Jul 172006

TRENDnet Print Server

Until recently, all my printers were attached to one computer. All that changed after I bought a print server. According to Wikipedia:
A print server is a host computer or device to which one or more printers are connected and that can accept print jobs from external client computers connected to the print server over a network. The printer server then sends the data to the appropriate printer that it manages.
In my case, my print server is an appliance (device) and it manages two printers, soon to be three. Print servers come with various features and connection types. I went for one with USB 2.0 connections because my colour printer uses USB 2.0. In addition, I wanted a traditional parallel port connection for any other printers I might have. When searching for a system, some of the things I wanted to have were:
  • USB 2.0
  • Parallel
  • Wired, not wireless
That’s not a big list. But surprisingly. I didn’t find many takers. NetGearsells a wireless product (WGPS606 ) but it is not USB 2.0, let along wired. The D-Link DP-300U is not USB 2.0, bit is is wired. Same with the D- Link DP-301U. The biggest issue I had wasn’t which print server to buy. It was where to buy it from. TigerDirect is in Canada and stocks the item for $88.99, plus taxes and shipping. NewEgg also stocks it for US$63.99 or about CAD$72.22 (at the time of writing). But importing attracts additional hassles, including customs clearance, which some couriers, UPS in particular, charge an excessive amount of money to the receiver.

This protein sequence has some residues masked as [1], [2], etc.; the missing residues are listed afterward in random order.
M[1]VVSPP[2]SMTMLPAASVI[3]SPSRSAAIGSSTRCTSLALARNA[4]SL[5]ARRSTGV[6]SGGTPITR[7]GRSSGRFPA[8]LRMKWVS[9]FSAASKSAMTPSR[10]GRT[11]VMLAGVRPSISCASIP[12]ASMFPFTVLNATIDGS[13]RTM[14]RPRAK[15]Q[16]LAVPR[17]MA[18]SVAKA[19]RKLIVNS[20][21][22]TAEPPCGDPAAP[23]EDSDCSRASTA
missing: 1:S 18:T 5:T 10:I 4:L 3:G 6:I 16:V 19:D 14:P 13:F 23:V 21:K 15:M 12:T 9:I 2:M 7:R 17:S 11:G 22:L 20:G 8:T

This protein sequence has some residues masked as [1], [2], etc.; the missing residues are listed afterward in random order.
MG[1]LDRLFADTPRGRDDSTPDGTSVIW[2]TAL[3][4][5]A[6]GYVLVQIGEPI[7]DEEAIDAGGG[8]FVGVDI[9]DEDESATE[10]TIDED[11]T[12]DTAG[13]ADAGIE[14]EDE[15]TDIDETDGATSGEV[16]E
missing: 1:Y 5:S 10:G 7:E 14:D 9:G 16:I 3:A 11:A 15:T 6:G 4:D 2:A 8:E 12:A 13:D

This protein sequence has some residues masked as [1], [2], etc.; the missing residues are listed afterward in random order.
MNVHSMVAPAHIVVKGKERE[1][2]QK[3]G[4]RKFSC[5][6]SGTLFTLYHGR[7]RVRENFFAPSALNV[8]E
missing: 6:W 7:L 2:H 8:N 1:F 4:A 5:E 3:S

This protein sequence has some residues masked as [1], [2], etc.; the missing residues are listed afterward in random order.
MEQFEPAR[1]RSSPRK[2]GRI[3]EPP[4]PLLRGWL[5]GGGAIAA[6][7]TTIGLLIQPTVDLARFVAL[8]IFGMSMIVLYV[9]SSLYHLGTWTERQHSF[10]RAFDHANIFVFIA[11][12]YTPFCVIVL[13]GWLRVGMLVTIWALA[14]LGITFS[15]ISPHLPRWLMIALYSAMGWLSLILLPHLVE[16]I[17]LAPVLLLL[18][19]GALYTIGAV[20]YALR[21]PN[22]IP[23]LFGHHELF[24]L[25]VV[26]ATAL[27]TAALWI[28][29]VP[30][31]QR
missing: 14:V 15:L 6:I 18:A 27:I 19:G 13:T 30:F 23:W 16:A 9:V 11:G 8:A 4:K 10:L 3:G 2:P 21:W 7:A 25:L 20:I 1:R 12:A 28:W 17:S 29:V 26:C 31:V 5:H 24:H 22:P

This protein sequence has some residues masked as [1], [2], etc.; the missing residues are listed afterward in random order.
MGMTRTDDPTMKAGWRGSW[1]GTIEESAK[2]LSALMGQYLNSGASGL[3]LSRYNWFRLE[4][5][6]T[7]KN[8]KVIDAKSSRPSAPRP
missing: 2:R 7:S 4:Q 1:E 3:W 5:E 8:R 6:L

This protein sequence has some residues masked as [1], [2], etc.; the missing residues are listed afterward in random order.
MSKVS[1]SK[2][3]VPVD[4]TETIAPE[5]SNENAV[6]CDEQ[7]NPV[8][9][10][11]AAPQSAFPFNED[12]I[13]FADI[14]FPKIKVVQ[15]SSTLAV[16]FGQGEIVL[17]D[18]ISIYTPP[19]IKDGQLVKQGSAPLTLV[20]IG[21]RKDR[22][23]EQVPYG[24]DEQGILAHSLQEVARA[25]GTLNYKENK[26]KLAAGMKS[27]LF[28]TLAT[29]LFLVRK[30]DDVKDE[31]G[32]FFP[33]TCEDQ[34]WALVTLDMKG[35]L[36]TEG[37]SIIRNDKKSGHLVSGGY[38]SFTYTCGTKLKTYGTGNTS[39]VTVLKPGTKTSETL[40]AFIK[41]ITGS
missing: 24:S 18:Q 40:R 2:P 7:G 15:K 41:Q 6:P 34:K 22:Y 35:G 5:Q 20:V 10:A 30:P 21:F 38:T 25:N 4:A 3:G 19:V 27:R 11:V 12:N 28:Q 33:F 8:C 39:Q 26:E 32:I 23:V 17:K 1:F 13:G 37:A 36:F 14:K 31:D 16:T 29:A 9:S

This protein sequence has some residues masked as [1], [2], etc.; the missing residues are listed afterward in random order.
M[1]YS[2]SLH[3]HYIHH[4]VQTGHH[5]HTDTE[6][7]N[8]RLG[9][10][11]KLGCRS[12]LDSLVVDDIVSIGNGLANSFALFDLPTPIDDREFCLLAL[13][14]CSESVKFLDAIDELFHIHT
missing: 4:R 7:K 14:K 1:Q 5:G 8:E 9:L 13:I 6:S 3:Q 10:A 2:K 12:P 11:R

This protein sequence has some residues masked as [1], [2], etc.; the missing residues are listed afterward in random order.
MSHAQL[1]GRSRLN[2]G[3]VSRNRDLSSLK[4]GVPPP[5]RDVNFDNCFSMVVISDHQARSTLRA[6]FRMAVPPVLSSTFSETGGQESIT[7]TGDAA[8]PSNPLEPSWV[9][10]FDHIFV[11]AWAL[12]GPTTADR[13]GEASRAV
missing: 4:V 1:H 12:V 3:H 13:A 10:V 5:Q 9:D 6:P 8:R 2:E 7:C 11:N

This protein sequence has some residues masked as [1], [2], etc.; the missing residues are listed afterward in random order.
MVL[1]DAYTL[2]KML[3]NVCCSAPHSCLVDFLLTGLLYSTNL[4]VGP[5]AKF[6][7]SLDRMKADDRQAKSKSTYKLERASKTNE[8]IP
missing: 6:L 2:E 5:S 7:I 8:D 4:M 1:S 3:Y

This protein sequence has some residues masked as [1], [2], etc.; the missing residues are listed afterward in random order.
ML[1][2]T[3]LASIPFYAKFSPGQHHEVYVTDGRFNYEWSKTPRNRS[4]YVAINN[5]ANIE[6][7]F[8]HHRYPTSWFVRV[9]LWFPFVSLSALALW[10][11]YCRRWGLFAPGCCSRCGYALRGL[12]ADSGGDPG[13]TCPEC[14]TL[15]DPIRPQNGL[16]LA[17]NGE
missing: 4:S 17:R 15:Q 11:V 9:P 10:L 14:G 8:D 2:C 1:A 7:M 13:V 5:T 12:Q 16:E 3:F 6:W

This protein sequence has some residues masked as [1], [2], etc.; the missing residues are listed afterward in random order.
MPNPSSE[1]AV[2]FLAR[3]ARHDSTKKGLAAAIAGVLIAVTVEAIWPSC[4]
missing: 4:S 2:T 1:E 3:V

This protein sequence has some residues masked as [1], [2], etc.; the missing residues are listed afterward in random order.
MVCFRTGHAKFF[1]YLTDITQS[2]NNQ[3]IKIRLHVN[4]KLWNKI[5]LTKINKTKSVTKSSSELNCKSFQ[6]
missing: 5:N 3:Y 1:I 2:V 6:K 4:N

The solution: buy local

I stopped in at my local computer store, Over The Top Computing. They ordered it for me, and it was in the store the next day. No shipping charges, and they matched the TigerDirect price. Any problems, they are just a short distance down the road.

The HTML interface

The TRENDnet – TE100-P21 – USB 2.0 / Parallel Port Print Server has an http interface that allows you to configure it through your web browser. I liked this setup. In the following pictures, I’ll show you the basic default HTML pages, so you can get a feel for the interface. I found it rather straight forward.


The three screens listed below allow you to view the system status, the network status, and the user status.

Management - System Management - Network Management - Users


This section contains the screens where I did the most work to configure the system.

Configuration - system Configuration - network Configuration - user

Configuration - email Configuration - snmp


This section contains the screens where I did the most work to configure the system.

Tools - print test Tools - email

Tools - backup Tools - firmware upgrade

My configuration

My configuration was quite simple, in hindsight. I set the network and system configuration values, and hooked the printers up to the USB ports. The jacks on the print server are labeled, so take note of that when connecting your printers. You will need that information when filling in the Port Setting section of the System configuration screen.

My configuration - system My configuration - network

Adding these printers to Windows workstations